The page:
1. Prepare the Pâte sucrée: Place flour and caster sugar into a big bowl. Whisk to distribute evenly. Add in cubed butter and rub butter with the flour and sugar mix till fine breadcrumb consistency.
2. Add in egg, vanilla and zest till mixture is just combined. Alternatively, you could opt to use a food processor for the first two steps. Be very careful not to overwork the dough.
3. Roll out the dough into a flat disc, cling wrap it and let it rest in the fridge for at least 20 minutes or overnight.
4. Dust flour sparingly on the dough and work surface. Roll dough to approximately 3mm thick. Transfer the dough into the tart tins.
5. Place a sheet of crumbled parchment paper over the top of the tart shell and weigh it down with baking weights or uncooked rice/beans. This will prevent the sides of the tart from sliding. Another tip is to bring the tart dough slightly over the edge before baking.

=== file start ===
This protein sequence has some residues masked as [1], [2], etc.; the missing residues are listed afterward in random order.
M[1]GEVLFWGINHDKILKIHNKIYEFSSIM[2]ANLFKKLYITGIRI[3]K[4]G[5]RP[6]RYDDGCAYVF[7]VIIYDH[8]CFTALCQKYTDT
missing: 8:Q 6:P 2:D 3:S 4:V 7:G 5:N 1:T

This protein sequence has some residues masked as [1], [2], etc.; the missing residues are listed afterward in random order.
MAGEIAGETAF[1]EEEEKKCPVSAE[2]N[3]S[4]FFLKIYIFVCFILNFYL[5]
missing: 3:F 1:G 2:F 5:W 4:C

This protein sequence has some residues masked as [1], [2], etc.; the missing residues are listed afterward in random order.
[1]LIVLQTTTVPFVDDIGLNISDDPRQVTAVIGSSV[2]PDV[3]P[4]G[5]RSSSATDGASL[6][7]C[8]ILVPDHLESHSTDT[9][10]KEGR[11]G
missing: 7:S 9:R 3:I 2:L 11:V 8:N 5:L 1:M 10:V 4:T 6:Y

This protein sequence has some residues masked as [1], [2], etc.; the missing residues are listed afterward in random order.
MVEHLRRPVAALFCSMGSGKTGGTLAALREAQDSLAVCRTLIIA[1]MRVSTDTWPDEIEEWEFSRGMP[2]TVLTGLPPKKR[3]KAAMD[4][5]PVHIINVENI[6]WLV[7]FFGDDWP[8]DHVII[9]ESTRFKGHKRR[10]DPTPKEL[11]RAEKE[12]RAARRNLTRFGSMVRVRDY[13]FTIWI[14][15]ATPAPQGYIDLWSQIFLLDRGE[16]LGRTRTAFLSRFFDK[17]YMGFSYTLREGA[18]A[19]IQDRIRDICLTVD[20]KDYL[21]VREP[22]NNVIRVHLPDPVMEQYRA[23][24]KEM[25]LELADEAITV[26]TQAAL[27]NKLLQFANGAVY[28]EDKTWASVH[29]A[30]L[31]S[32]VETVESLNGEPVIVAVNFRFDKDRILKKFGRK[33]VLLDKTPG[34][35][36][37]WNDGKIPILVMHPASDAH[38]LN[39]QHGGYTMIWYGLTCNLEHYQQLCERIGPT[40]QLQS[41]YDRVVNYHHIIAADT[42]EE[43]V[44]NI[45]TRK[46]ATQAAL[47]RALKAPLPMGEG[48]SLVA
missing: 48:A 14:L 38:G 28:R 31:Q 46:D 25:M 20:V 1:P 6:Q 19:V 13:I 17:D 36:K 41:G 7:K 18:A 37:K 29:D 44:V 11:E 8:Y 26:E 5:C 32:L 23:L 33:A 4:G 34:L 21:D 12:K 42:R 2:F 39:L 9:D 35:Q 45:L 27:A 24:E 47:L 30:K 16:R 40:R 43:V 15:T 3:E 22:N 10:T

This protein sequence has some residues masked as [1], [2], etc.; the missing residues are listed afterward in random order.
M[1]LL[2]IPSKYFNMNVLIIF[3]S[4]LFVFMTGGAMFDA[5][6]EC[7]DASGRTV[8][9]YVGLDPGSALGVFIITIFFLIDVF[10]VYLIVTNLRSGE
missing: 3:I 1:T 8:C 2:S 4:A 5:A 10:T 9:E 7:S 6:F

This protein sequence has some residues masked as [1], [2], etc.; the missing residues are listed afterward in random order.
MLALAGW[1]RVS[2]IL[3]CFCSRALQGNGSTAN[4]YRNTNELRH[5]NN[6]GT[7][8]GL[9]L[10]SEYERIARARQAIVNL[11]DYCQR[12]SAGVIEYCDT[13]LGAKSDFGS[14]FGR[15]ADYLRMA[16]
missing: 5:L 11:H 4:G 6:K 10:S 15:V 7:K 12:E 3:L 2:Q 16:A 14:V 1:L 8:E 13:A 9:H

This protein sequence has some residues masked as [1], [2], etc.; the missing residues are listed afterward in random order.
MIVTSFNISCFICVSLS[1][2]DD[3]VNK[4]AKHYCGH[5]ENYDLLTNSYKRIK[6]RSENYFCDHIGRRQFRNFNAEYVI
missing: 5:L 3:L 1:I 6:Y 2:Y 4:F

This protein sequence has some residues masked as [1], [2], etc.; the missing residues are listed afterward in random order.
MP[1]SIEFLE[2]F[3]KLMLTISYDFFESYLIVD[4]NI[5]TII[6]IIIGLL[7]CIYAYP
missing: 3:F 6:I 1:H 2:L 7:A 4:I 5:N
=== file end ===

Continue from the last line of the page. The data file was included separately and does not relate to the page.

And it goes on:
6. Blind bake the tart shell in a 180 degree celcius pre-heated oven for about 15 minutes before removing the baking beans and baking the tart shells for another 5 to 10 minutes, or until golden brown.
7. Prepare the pistachio frangipane: Using the paddle attachment, beat the cubed butter and caster sugar until pale and light. Add in the eggs and continue to beat until incorporated.
8. Add in ground almonds, ground pistachio, and flour and mix until well-combined.
9. Fill the tart shells with the pistachio frangipane (about 2/3 full as the frangipane will expand when baked) and bake in a 180 degrees celcius pre-heated oven for about 15- 20 minutes until frangipane is golden brown, and springs back to touch.